Ukraine: Miners’ strike over pay, pensions and safety

Iron ore decomposition plant near the 'Rodina' mine, Kriviy Rig, Ukraine (Photo: Wikimedia Commons, 2008)

Since 3rd September, Ukrainian metal ore miners have been staging a heroic strike for improved pay and conditions. They occupied the mines to prevent the bosses from replacing them or using scabs to try and break the strike.  The mine bosses have already been forced to concede between 10%-25% pay rises. Ninety percent of the Ukrainian mines were privatised when the Soviet Union collapsed and they are now run by billionaire oligarchs. One of them is Rinat Akhmeton, who among other businesses owns the Shakhtar Donetsk football club. These billionaire parasites live a life of unbridled luxury while some of the workers in the mines earn as little as $180 a month.

The wealth and privilege of the mining oligarchs are backed up by the Ukrainian state which is happy to give the mine owners stimulus packages (i.e. funding) while not appearing to care a jot about mine safety and the standard of living of the mineworkers.

The mineworkers have put forward a four-point programme of demands:

  1. An immediate and adequate wage increase
  2. The sacking of the mine managers who have allowed the mines to deteriorate to an unsafe state.
  3. The lowering of the pension age for miners.
  4. Improved health and safety regulations.

Regarding pensions, it used to be the case that because mining was considered a dangerous occupation, mineworkers could access their pensions at an earlier age. However, this benefit has been taken from the miners. This is despite the fact that it is estimated that 1,000 miners died in the mines over the last 25 years.

The miners’ fifth demand refers to management short-cuts that are risking the lives of the miners, and they demand a much tighter certification of job roles and responsibilities. This is to stop the bosses using unqualified and under-qualified staff who are not sufficiently trained to understand health and safety issues.

Scandalously, the mine owners claim they cannot afford these demands. They have used every tactic to try and defeat the strikers. This has included physical threats to the families, including children of the strike leaders. In one case of threatened thuggery, the police were forced to provide protection for the family of one of the strike leaders. The bosses have also threatened that the conceded pay rise will not be paid unless the workers end the strike immediately.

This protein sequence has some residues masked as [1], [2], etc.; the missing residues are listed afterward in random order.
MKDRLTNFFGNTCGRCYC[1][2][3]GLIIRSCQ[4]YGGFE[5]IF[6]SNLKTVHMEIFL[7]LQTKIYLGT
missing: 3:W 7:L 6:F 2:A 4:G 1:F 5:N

More generally, the oligarchs have used their ownership of the Ukrainian news media to claim that if the miners win their demands it will mean increases in prices for all Ukrainian workers, as the mine owners will have to pass on the additional costs to them.  This could have had a very negative impact because the memory of the 2014 energy inflation, which saw a big hike in gas and electricity prices, is fresh in the minds of the Ukrainian working class. This attempt to divide and rule however has, so far, had very limited impact and messages of support from across the country from other workers have been flooding in.

At the time of writing, it looks as if the strike is nearing a conclusion. Two of the mines (the “October” mine and the “Motherland” mine) remain on strike and while the miners may not win all of their demands, the industrial action has sent shock waves through the Ukrainian ruling class. The strike has been like a beacon to workers across the former Soviet Union; activists in Ukraine and Kazakhstan have reported that workers are discussing the strike and drawing inspiration from it. We appeal to workers and trade union organisations across the world to send messages of solidarity to the miners.

Letters of protest can be sent to local Ukrainian embassies and via the emails below:

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September 2020